Commonwealth believes young people are key to a prosperous and equitable future
May 6, 2015 By Ahmed Sahid Nasralla (De Monk)
A special delegation from the Commonwealth Secretariat’s Youth Division (YTH) is in Freetown on a mission to push for investment in young people as drivers of the post-Ebola recovery efforts, and long term national development for Sierra Leone.
Looking at recent trends Sierra Leone is expected to follow Liberia in getting free of Ebola as the country continues on a bumpy ride to zero cases across its 14 Districts. The Commonwealth mission aims to support Sierra Leone rebound from the Ebola scourge through support for youth structures and youth-led recovery projects.
The mission looks to strengthen and connect the Sierra Leone Youth Council and Student Union structures to create an effective and resilient youth platform that is able to more effectively mobilise young people to design and deliver community projects, and to strengthen a youth vision for Sierra Leone.
Another objective is to support the Government of Sierra Leone to develop a national Sport for Development and Peace (SDP) strategy and action plan, using the framework provided by the Commonwealth SDP Guidelines, to contribute to the overall development goals of the country; as well as with post-Ebola community rebuilding.
The Government has demonstrated commitment to the development of youth by establishing a separate Ministry for Youth Affairs as well as a National Youth Commission. The Commonwealth is working closely with these two institutions, as well as the Ministry of Sports, the Ministry of Education, District Youth Councils, National Union of Students and other youth-led organizations to roll out this project.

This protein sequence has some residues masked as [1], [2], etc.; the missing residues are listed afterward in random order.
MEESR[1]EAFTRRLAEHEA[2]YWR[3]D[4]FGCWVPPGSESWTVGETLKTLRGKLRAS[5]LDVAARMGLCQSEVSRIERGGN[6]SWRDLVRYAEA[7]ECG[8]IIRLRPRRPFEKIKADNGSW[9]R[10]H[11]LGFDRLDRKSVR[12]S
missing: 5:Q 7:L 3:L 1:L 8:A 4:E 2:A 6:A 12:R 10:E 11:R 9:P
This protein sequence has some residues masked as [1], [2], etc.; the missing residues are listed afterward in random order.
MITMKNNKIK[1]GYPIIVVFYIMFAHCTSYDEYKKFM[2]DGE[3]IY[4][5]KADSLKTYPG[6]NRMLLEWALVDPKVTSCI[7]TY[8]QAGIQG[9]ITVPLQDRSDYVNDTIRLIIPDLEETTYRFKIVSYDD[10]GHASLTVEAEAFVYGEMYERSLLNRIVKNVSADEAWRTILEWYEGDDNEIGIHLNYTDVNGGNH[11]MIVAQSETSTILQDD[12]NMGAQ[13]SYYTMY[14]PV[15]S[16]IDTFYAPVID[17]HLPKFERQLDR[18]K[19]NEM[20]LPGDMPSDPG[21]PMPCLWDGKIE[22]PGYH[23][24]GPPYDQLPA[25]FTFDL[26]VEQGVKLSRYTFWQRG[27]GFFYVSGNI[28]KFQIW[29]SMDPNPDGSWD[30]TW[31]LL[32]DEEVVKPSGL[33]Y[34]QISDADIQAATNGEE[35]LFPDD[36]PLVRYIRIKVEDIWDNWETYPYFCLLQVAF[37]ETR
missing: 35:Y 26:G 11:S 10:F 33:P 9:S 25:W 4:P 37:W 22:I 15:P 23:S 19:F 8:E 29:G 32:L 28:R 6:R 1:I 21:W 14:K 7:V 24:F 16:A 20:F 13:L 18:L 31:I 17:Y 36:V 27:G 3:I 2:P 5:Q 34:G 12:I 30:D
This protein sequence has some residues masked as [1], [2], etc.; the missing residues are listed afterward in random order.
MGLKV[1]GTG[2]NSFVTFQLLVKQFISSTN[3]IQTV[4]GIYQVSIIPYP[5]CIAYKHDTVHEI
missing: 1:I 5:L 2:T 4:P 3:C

Over the next five days the Commonwealth delegation is expected to meet with His Excellency President Ernest Bai Koroma and will hold a number of meetings with Government officials and key stakeholders, and multi-stakeholder roundtable consultations and workshops with youth and student leaders to build support for this initiative.
In 2013 the Commonwealth Heads of Government agreed that: “Investment in young people today will form the foundation for a prosperous and equitable future”.
The Heads of Government Meeting further resolved: “We, the Commonwealth Heads of Government, recognise the vital role that young people can and must play at the centre of sustainable and inclusive development. Investing in young people today is the foundation for a prosperous and equitable tomorrow. We commit unequivocally to investing in young people and placing them at the centre of sustainable and inclusive development, thus harnessing their creativity, leadership and social capital towards the progress and resilience of Commonwealth countries, and a more democratic and prosperous Commonwealth.”
Sierra Leone is experiencing a major crisis due to the impact of the Ebola epidemic, and the associated damage to communities and livelihoods. Young people have been hit the hardest, with school closures and rising youth unemployment further devastating a country that had also emerged from a decade of civil conflict.
But as Sierra Leone shifts from disaster mode to recovery mode, the Commonwealth believes strong recognition of young people’s capabilities and needs in the post Ebola development framework will be crucial. This should also include development of a long-term strategy to bring the country’s youth development agenda back on track.
The Commonwealth has had a dedicated focus on youth development and empowerment for over 40 years, contributing significantly to the building of a strong youth sector at community, national, regional and international levels.